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In this step by step tutorial, learn how to setup your Аndroid device to use Fiddler as a proxy and capture web traffic from your phone.

Debugging web applications on Windows is fairly easy. Every browser has its own developer tools, and most importantly you can use Fiddler. However, this is not the case if you’re mobile developer that want to debug an application or website from Android device. Luckily, you can still use Fiddler to do it.

Want to learn more about using Fiddler to debug Android apps? Check out our webinar on mobile app debugging with Fiddler!


First you have to have Fiddler installed on your desktop machine. The PC and the Android device should be discoverable on the same network. This was the tricky part for me, as even when I have them on the same network, they couldn’t communicate with each other. I had to use the mobile hotspot on my machine to make them discoverable.

Just ping the device IP from your machine to be sure they can communicate.

Setting up Fiddler

First, you should enable the Allow remote computers to connect setting in Fiddler

  1. Open Fiddler and select Tools -> Options
  2. Choose the Connections tab
  3. Select the Allow remote computers to connect checkbox to enable the setting
  4. Restart Fiddler in order the changes to take effect

Fiddler is now listening on port 8888 (this is the default port, you can change it from the setting above).

Allow remote computers to connect

Setting up the Android Device

Once Fiddler is listening, we should use it as a proxy in Android.

  1. Open the WiFi menu.
  2. Tap and hold on your current network to show the network details
  3. Choose the Manage network settings option
  4. Check Show advanced options checkbox
  5. Choose Manual from the Proxy dropdown list
  6. Type your IP address in the Proxy host name field
    NOTE: You can check your IP address by hovering over the Network Connection icon in the Fiddler toolbar.
  7. Type the Fiddler listening port (8888 by default) in the Proxy port field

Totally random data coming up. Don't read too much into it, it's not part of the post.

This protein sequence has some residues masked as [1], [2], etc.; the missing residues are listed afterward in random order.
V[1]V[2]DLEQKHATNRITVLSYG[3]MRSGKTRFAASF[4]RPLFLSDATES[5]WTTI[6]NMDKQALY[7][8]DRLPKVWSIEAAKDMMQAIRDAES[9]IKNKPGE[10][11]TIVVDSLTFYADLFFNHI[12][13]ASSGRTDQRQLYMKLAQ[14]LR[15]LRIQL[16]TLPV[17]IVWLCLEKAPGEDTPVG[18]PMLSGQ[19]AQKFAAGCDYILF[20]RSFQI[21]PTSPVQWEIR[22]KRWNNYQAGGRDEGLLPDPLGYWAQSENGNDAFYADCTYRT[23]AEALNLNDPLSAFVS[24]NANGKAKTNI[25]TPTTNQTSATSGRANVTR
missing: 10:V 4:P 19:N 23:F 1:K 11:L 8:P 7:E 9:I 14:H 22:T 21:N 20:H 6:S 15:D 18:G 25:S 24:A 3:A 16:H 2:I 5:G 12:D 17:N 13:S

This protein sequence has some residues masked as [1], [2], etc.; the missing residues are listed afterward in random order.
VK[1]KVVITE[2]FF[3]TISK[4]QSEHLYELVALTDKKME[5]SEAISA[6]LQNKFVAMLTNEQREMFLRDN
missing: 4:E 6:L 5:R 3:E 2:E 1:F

8. Click Save to apply changes

WiFi settings

Your device’s traffic should be visible in Fiddler.

Capture HTTPS Traffic

With the current setup you should be able to capture HTTP traffic. However, if you try to open any HTTPS website, you’ll get the This site’s security certificate is not trusted! error. To fix this, you should trust the Fiddler root certificate.

NOTE: By default, Fiddler-generated certificate is valid for 5 years. However, this can cause ERR_CERT_VALIDITY_TOO_LONG error in Chrome on Android. To fix this:

  1. Run about:config in Fiddler QuickExec.
  2. Create new variable fiddler.certmaker.ValidDays with value 820

Then, you can proceed with installing the Fiddler Root certificate as follow:

  1. In your browser, navigate to http://ipv4.fiddler:8888
  2. Download the Fiddler root certificate.
  3. Install the certificate on your device.

Now you should be able to capture HTTPS traffic too.

Cleaning Up

Once you’re done debugging, don’t forget to remove the WiFi proxy from your device.

This is all you need to know about capturing web traffic from Android devices with Fiddler. If you have any questions or problems, just leave a comment below.

We always love hearing feedback, so feel free to share your thoughts on what you'd like to see with us over on our Feedback Portal. And if you're new to Fiddler, you can get started today - download Fiddler for free right here

Kamen Velikov
About the Author

Kamen Velikov

Kamen is software developer and manager of the Fiddler team at Progress. He has more than 11 years of professional experience in software development. Programming has always been his passion and he feels lucky to work his hobby. In his free time, he enjoys traveling, motorcycling, freshly-roasted coffee, and trying new experiences. Geek by design. Writing is a new thing to him and he’ll appreciate your feedback and comments. 

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